Ford is the first automaker to test autonomous vehicles at Mcity, a simulated real-world urban environment at the University of Michigan.
The 32-acre facility is part of the university’s Mobility Transformation Center.
Ford has been testing self-driving vehicles for more than 10 years and is now expanding testing on the roads and neighborhoods of Mcity near the North Campus Research Complex to accelerate research of advanced sensing technologies.
Self-driving vehicles can provide a wide range of benefits to the logistics sector including improved road safety, greater fuel efficiency and reduced environmental impact, according to a DHL report published late last year.
Ford Fusion Hybrid Autonomous Research Vehicle merges driver-assist technologies, such as front-facing cameras, radar and ultrasonic sensors, and adds four LiDAR sensors to generate a real-time 3D map of the vehicle’s surrounding environment.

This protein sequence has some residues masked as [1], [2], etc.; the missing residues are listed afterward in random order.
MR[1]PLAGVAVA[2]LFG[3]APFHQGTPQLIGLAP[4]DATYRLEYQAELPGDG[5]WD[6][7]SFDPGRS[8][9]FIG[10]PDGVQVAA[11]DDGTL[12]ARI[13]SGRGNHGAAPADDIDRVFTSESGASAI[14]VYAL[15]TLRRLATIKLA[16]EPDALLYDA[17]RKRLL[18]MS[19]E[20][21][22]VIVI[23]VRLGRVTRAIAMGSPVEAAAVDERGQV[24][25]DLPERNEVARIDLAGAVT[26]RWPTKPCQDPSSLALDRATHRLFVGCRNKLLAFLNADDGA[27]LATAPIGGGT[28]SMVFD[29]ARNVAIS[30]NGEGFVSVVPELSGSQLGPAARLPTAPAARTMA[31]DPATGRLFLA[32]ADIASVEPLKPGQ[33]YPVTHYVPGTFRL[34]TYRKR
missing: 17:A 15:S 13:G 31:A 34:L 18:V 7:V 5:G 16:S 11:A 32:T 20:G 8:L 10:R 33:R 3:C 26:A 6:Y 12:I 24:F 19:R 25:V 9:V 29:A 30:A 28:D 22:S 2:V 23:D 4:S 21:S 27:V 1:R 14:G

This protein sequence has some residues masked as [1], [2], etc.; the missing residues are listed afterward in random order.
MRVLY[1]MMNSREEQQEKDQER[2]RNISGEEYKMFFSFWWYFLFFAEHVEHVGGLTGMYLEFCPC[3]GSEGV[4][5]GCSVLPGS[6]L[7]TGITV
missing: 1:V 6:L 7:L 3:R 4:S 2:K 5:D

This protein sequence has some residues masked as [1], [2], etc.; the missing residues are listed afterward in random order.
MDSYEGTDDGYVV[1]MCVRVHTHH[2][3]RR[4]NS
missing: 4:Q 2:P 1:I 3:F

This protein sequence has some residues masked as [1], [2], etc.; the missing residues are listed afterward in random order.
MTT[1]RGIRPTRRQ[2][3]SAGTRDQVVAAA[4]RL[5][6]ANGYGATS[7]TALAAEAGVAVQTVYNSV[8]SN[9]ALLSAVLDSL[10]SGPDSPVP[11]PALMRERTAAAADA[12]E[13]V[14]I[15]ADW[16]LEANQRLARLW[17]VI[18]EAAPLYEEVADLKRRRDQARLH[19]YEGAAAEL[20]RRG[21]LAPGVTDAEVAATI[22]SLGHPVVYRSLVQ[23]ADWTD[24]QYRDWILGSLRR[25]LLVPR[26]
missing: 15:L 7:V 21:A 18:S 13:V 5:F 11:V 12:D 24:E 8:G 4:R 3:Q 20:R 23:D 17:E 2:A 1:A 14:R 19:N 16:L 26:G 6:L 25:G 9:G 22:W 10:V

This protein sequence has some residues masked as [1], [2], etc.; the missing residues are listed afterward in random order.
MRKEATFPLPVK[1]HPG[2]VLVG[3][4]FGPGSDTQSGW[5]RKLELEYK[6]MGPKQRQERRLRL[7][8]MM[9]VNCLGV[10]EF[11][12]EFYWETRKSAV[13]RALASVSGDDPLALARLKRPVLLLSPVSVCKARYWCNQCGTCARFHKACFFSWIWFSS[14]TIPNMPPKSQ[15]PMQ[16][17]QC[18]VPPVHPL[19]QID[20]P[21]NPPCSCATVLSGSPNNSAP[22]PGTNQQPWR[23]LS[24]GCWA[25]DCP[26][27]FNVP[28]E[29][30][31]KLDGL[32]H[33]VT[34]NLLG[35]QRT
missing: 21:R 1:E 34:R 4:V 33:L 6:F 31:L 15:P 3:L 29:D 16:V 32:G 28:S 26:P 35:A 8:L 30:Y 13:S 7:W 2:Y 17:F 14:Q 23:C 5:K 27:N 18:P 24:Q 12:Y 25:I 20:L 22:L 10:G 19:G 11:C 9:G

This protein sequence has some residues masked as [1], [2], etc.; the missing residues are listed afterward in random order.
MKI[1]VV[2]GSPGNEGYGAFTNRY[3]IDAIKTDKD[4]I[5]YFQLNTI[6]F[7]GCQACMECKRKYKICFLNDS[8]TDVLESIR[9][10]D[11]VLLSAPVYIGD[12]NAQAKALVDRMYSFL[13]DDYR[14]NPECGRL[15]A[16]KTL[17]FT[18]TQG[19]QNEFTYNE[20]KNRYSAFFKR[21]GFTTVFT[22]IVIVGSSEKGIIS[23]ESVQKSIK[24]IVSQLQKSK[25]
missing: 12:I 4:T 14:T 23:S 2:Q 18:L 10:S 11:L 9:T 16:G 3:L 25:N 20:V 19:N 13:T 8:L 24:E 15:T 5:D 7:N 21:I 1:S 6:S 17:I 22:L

Mcity opened in July. The full-scale urban environment provides real-world road scenarios — such as running a red light — that can’t be replicated on public roads. There are streetlights, crosswalks, lane delineators, curb cuts, bike lanes, trees, hydrants, sidewalks, signs, traffic control devices and construction barriers.
Ford is testing the Ford Fusion Hybrid Autonomous Research Vehicle over a range of surfaces, such as concrete, asphalt, simulated brick and dirt, and maneuvering two-, three- and four-lane roads, as well as ramps, roundabouts and tunnels.
Ryan Eustice, University of Michigan associate professor and principal investigator in Ford’s research collaboration with the university, says Mcity provides a scaling factor for autonomous vehicle testing. “Every mile driven there can represent 10, 100 or 1,000 miles of on-road driving in terms of our ability to pack in the occurrences of difficult events,” Eustice says.